As we draw closer, the sheep scatter. We can walk easily now, absorbing the grandeur and beauty of Swaledale; square green fields sprinkled with the gold dust of buttercups; white stone barns in sheltered corners and miles upon miles of dry-stone walling – sometimes straight as a ruler, sometimes winding but all leading upwards to the horizon and the rolling fells beyond.
A little further forward and a great scar in the hillside is exposed. This is where the limestone for these old walls was quarried. Most of the walls belong to the period of field enclosures during the 16-19th centuries. At first, small enclosures were made, randomly, around villages resulting in the irregular, wiggly walled fields. However during the height of the Enclosure Acts in the late 18th and early 19th centuries, when the common land could be enclosed, then the straight walled, rectangular fields were created. For a time the demand for wall stone was insatiable. Now, after years of disuse, nature is covering up the damage inflicted by man’s quarrying. Moss and lichens embed themselves in the fallen stone; grass creeps stealthily over the outcrops and here and there a young ash or birch sapling struggles in the stony soil.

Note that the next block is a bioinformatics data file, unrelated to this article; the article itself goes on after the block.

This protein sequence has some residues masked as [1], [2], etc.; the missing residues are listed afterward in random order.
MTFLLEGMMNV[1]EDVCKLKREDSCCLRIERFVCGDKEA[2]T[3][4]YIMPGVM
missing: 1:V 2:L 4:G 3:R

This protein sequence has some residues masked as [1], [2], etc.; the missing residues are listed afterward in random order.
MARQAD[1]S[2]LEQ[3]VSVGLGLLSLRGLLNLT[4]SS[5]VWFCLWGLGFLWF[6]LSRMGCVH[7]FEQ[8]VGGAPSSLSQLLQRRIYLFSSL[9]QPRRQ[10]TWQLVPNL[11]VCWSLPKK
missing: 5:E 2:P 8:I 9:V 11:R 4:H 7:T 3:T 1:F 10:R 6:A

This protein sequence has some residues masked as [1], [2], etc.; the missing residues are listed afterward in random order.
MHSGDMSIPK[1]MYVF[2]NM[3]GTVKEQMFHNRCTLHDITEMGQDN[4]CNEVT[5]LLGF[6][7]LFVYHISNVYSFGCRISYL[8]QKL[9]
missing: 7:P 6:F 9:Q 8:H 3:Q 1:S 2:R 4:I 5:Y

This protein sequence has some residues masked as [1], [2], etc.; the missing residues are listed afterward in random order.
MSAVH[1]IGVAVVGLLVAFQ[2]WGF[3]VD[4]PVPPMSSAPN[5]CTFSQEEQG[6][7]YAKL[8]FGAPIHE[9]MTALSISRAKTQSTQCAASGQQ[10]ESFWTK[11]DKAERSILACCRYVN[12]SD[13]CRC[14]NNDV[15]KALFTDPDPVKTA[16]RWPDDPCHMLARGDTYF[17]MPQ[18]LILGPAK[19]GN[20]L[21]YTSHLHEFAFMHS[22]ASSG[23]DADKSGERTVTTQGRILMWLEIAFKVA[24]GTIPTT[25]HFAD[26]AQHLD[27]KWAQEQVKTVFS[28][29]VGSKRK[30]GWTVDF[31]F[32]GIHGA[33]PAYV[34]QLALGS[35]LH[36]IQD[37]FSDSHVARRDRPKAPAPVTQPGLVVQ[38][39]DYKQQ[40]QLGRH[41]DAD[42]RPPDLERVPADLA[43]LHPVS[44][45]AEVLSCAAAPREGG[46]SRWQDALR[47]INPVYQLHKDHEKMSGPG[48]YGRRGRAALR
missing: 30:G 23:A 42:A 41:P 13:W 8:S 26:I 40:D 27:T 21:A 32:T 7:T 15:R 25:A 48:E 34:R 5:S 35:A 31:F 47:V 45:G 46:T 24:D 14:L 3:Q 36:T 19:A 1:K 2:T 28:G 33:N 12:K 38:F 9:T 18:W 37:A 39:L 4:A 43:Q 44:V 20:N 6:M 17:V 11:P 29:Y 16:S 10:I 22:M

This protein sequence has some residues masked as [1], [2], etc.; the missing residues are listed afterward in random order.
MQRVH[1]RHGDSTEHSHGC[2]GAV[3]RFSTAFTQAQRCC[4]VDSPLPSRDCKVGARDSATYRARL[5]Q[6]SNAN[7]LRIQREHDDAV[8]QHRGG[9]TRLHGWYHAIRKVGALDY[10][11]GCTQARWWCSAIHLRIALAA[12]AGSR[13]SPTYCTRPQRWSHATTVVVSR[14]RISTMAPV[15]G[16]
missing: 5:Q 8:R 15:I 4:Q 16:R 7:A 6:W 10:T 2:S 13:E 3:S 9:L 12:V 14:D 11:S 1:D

By now we have arrived at Kisdon’s summit, some 1630 feet up and we can see Muker our next destination way down below us. The grassy track winds through narrow stone gateposts and past heaps of spoil, the last remains of the lead industry. As we stride out we feel as though we are on top of the world. Only a distant hazy peak challenges our lofty supremacy. We can look down on Swaledale set out like a jigsaw puzzle. Lapwings swoop and whistle overhead but there is no visible human soul near us. It is not difficult to push back the centuries and imagine the slow funeral procession trudging over Kisdon, perhaps passing lead miners or quarrymen who would stop work and watch silently. We can almost hear the creak of the horse’s harness and the jingle of its bit. But we shake off the past and come down to earth again, almost literally, as the path starts a zigzag descent into Muker and we have much to do to keep our footing.